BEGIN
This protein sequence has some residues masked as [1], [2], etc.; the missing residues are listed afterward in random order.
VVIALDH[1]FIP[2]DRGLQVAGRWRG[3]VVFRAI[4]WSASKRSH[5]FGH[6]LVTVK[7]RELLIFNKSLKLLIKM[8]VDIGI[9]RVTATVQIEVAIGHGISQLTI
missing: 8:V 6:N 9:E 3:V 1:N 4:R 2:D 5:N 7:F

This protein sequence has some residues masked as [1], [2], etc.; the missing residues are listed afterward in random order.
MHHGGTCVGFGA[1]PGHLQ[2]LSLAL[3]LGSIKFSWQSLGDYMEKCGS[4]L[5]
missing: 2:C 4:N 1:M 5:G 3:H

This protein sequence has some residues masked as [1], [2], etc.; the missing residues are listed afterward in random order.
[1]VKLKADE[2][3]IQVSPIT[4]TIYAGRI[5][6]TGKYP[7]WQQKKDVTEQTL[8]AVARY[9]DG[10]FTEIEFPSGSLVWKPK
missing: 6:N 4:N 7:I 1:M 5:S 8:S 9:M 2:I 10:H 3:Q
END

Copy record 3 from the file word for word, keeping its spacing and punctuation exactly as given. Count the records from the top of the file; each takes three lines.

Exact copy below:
This protein sequence has some residues masked as [1], [2], etc.; the missing residues are listed afterward in random order.
[1]VKLKADE[2][3]IQVSPIT[4]TIYAGRI[5][6]TGKYP[7]WQQKKDVTEQTL[8]AVARY[9]DG[10]FTEIEFPSGSLVWKPK
missing: 6:N 4:N 7:I 1:M 5:S 8:S 9:M 2:I 10:H 3:Q